This is something that many parents already do. It is often known as “nesting”.
Some parents feel it would be best for their children if they don’t have to shuttle back and forth between their divorced parents’ respective homes, so the parents maintain one home where the children live permanently, then the parents will take turns living in the house with the children, typically on a week on, week off basis, such that Mom is in the house for a week, then Dad is in the house for a week.
There are at least two common ways to do this. The most preferred way, which is also the most expensive, is to have three homes. One home for the children, and then one home where Mom lives when she’s not living with the children, and a home where Dad lives when is now living with the children. Another option, which requires the ex-wife annexed has been to get along well enough to share the use of our home, is for Mom and Dad to share the use and cost of a home where each of them lives when he/she is not living in the children’s home. That way you only have to have two homes in rotation. It also requires that the ex-wife and ex-husband trust each other enough and can tolerate each other enough to share a common residence, albeit one in which they would, by design, almost never reside at the same time.
Regardless of how appealing nesting might appear, it is clear that it is not an arrangement that every divorcing couple can implement successfully.
Nesting is a polarizing subject for many in the legal profession. Some think it’s a great new innovation that makes shared custody of children easier on the children. Others think it’s a goofy, burdensome, and impracticable idea; one that sounds good in concept, but does not work well in practice.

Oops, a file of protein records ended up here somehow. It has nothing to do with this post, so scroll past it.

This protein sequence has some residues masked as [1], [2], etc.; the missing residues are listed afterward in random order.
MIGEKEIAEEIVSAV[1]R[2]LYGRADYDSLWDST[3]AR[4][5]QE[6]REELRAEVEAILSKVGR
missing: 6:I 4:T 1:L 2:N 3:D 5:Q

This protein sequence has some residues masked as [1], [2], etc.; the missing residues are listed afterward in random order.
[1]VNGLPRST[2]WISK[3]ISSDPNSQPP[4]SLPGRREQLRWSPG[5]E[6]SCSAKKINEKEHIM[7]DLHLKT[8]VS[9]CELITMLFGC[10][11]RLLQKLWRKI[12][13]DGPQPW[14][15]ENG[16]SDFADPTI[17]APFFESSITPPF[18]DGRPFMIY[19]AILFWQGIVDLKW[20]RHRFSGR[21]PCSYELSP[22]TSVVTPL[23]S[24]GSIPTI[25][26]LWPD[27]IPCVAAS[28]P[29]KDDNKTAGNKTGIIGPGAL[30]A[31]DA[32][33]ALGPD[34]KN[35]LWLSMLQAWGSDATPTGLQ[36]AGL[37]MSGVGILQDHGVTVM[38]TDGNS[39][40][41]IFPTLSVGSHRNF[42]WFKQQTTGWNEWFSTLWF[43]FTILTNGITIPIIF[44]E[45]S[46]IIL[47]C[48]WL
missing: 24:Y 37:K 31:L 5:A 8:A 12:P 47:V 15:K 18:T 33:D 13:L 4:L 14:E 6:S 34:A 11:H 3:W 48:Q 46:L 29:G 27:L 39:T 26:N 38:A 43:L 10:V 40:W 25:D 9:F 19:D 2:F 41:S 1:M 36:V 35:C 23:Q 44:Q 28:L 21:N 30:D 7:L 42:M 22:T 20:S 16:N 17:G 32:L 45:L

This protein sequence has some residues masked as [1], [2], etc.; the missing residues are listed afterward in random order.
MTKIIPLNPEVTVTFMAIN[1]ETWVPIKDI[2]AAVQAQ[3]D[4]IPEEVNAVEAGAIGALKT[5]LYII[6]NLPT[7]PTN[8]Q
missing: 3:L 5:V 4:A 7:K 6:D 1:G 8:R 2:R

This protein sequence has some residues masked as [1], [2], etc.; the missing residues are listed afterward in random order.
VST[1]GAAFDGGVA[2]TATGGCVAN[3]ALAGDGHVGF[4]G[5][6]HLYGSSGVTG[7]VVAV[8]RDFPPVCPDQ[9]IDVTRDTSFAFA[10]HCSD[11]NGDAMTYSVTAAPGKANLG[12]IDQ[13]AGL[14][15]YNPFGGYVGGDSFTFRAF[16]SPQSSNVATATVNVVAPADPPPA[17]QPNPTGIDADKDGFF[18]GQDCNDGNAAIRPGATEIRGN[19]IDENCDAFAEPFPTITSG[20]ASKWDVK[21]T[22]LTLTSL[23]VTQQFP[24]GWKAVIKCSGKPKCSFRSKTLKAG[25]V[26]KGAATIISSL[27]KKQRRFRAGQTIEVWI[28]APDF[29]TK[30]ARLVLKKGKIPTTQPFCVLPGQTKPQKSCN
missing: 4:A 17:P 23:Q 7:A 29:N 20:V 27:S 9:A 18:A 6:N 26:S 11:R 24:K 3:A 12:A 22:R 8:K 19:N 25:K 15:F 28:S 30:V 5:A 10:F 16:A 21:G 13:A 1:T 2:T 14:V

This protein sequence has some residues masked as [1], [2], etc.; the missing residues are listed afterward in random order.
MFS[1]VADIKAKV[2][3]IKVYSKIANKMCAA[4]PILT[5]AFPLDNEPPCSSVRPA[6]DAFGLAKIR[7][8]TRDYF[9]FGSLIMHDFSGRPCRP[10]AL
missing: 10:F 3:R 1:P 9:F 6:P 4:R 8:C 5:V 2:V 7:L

As you can imagine, nesting would become very difficult, if not impossible, to implement if either of the parents remarries. There are few people willing to have their spouses move out of the marital home every other week to spend time with their kids, or to bounce back and forth between the marital home and the stepchildren’s home every other week.
Another snag divorced parents may encounter when contemplating a nesting arrangement is the question of who owns the house where the children reside. Divorcing spouses usually want to disentangle themselves from each other financially, so they are often not eager to share ownership or be co-lessees of real property and having to deal with all of the burdens and obligations associated with it ( mortgage payments, insurance and tax payments, maintenance and repairs, usage, etc.).
It takes a special kind of ex-husband and ex-wife to make a nesting arrangement work successfully for both them and their children. Clearly, nesting cannot be for everyone. But just because it may not be easy does not mean it could be a perfect solution for particular families. The more options of which divorcing parents are aware, the better they can tailor their custody and parent time schedule for the mutual benefit of parents and children alike.
Utah Family Law, LC | divorceutah.com | 801-466-9277